Rediff.com  » Business » 'Main risk for emerging markets: Stronger US dollar'

'Main risk for emerging markets: Stronger US dollar'

April 13, 2017 10:50 IST

'Indian voters clearly get it. It’s all about the economy and India becoming more competitive and attracting more (foreign investments).'

'The assembly election results also affirm our existing investment convictions in financials, sectors with a large informal business presence, and infrastructure.'

Illustration: Dominic Xavier/Rediff.com.

Sketch by Dominic Xavier

For investors in Asian equities, the current environment looks highly supportive, given the prospect of double-digit earnings growth, says Geoff Lewis, senior strategist for Asia, Manulife Asset Management, which has $343 billion in assets under management globally.

Lewis tells Puneet Wadhwa that if he had to choose between the developed and emerging markets, in 2017, he would be biased towards the latter.

How do you interpret Donald Trump’s presidency and its implications for global economies and markets?

My suspicion is that Trump will actually be quite positive for global growth and, thus, for Asia from the second half of calendar year 2017 onwards, along possibly with the less welcome side-effects of higher US inflation and a stronger dollar.

Indeed, the main risk for the emerging markets, including those of Asia, in coming months is likely to be the return of a stronger US dollar.

We acknowledge there is considerable political uncertainty in the near term, both in the US and abroad, especially in the UK and Europe. But, in the absence of major political gaffes by Trump that hurt investor sentiment, the door is surely open for rising US economic activity in the year ahead, given a looser fiscal stance.

Geoff Lewis, senior strategist for Asia, Manulife Asset Management

IMAGE: Geoff Lewis, Manulife Asset Management. Photograph: Kind courtesy, G Lewis.

The US and the Indian equity markets have seen a good run. Is there steam left in the rally in both markets?

Both markets, we expect, will end the year higher than they stand today, but the Indian stock market probably has more potential headroom than the S&P500.

Economic data is good in both cases, though in India, structural reforms are now expected to proceed or even accelerate after Modi’s convincing victory in the Uttar Pradesh elections.

Indian voters clearly get it.

It’s all about the economy and India becoming more competitive and attracting more (foreign investments).

What about market valuations?

Valuations today are certainly not cheap, but nor are valuations alone a good predictor of short-term market direction. For example, equity corrections or bear markets in the US have occurred at valuations below the long-run average.

For now, while the positive surprises and good macro data continue, the global reflation rally should be well supported.

Will the developed markets score over the emerging markets in terms of allocation by foreign investors in CY17?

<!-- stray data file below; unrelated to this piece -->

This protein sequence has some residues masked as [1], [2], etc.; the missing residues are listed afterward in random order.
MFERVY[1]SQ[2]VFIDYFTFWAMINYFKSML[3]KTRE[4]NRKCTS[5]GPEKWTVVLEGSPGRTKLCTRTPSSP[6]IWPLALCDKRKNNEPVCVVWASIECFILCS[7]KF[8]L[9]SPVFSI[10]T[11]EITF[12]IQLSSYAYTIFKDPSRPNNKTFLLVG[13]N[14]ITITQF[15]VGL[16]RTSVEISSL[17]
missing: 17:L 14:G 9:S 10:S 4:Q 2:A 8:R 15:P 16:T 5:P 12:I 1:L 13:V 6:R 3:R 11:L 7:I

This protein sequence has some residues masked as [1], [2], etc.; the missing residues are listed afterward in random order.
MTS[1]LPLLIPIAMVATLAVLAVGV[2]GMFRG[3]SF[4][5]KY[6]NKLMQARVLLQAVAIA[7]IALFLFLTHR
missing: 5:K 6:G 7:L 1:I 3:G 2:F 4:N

We think that the real call might be more between ‘should I continue to stay overweight US equities’ or ‘will 2017 be a year in which non-US stock markets outperform’.

But, as to a choice between the DM and EM, in 2017, we would be biased in our asset allocation towards the latter. For investors in Asian equities, the current environment looks highly supportive based on two key observations: the prospect of double-digit EPS growth following the bottoming in return on equity last autumn, and the best start to the reporting season since 2010. All things considered, we are inclined to go with the improving economic data and stay fully invested.

We will put 2017’s considerable global geopolitical uncertainties to one side for now.

How do you interpret the outcome of the assembly polls in India?

Although the BJP was expected to do well in the assembly elections, the scale of victory exceeded expectations.

Indeed, the BJP’s performance will cement Prime Minister Modi’s authority in the party and government. It will also be positive for the implementation of the central government’s agenda of anti-corruption policies, indirect tax reform, and state spending on infrastructure, housing, rural development.

The results also affirm our existing investment convictions in financials, sectors with a large informal business presence, and infrastructure. We look to see the energetic implementation of GST (goods and services tax), a more rapid divestment of public sector enterprise assets and more rapid realisation of non-performing loans in India’s banks.

Which sectors are you overweight and underweight on in the Indian context?

In our India portfolio, we remain constructive and overweight on our favourite investment themes.

First, we see increased household savings being put in financial institutions due to positive real interest rates and government efforts to formalise the economy (increasing banking through digital, demonetisation, indirect tax reform). Sectors that will benefit from these trends include mid-sized banks, insurance companies, and wealth and asset managers.

Second, we see the formalised sectors of the economy gaining market share from the informal sectors. Sectors that will benefit from this trend include: food, jewellery, apparel, light electricals where the informal sector used to play an outsized role.

Third, continued government focus on infrastructure investment. The cement sector will be the main beneficiary of this trend. We are currently underweight on sectors linked to rural demand, but we will continue to assess this position if there are new policy developments.

Puneet Wadhwa
Source: source
SHARE THIS STORY